Cash-strapped smaller counties say current law regarding sex offenders is costing them money. Sen.-elect Kevin Grantham, R-Canon City, says he wants to help those counties, many of which lie within his district.
It is a violation of parole for sex offenders who are released from prison to fail to register as a sex offender within the community they are living in. If discovered, the sex offender is then arrested for failure to register. However, rather than going to court in the county where the discovery was made, the person in violation of parole is sent back for further proceedings and temporary incarceration to the county where the sex crime was committed—as prescribed by state law.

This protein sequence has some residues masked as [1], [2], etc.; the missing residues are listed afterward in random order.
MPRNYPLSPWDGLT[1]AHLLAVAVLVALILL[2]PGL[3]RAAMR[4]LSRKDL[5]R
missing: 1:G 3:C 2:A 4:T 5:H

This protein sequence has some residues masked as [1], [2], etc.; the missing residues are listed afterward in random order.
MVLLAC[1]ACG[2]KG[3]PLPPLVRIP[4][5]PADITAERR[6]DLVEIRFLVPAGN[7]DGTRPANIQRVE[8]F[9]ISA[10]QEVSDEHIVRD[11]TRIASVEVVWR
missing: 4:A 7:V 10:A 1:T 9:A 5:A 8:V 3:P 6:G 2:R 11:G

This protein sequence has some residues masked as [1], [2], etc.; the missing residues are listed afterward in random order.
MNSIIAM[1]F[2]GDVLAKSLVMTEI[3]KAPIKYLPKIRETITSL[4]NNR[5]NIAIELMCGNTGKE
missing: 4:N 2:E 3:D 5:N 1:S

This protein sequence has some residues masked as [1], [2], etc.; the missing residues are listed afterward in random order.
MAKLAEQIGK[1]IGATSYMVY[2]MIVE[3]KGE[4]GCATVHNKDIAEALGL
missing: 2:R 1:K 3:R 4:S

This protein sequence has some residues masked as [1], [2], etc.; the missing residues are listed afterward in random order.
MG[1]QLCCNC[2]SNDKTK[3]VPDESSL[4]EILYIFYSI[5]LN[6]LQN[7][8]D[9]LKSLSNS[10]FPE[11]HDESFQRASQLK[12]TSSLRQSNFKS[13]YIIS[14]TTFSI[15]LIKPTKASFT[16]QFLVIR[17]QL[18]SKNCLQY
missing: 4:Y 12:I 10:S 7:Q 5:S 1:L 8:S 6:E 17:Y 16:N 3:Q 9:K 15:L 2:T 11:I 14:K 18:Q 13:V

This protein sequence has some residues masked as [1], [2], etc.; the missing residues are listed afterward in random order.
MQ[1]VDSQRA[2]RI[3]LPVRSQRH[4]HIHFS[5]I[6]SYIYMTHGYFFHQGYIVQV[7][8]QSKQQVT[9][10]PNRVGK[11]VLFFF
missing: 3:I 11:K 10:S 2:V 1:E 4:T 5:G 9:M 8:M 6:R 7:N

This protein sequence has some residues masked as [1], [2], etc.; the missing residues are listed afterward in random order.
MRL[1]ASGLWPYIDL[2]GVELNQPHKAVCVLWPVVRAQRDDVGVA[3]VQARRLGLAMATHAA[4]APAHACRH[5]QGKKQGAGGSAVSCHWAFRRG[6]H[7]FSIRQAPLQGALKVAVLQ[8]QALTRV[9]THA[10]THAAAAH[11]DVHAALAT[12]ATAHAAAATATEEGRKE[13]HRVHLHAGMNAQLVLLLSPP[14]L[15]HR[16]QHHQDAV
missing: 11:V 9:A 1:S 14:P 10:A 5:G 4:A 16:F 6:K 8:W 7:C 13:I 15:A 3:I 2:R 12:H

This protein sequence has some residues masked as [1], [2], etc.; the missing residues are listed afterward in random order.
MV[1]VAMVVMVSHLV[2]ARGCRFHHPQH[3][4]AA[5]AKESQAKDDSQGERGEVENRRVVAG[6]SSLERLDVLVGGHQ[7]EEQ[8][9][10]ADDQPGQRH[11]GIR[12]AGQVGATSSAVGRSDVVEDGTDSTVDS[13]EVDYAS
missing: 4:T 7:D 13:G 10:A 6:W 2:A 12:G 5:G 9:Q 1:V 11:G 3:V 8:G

Grantham learned of the provision while he was on the campaign trail and was told by county officials–one of whom was from Crowley County, with only 6,400 residents–of the burden the policy places on smaller counties. Grantham won the open District 2 seat to replace retiring veteran Sen. Ken Kester, a Las Anmas Republican.
“They’re sent back to the counties that can least afford it, like Crowley County,” said Grantham. “They’re shipped back at the expense of the county and housed there, on their dime, for an offense that didn’t occur in their jurisdiction.”
He added, “That’s a huge chunk of money for a little county like Crowley.”
The expenses for room and board add up during the 30 to 60 days before the offender is sent back to the state prison system says Grantham.
He is now drafting a bill to reverse that formula and hold those detained for violating the law in the county where the violation occurred.
Grantham, who lives in Canon City but grew up in Crowely County, said he wants to represent his district by being proactive in addressing such issues brought up by his constituents.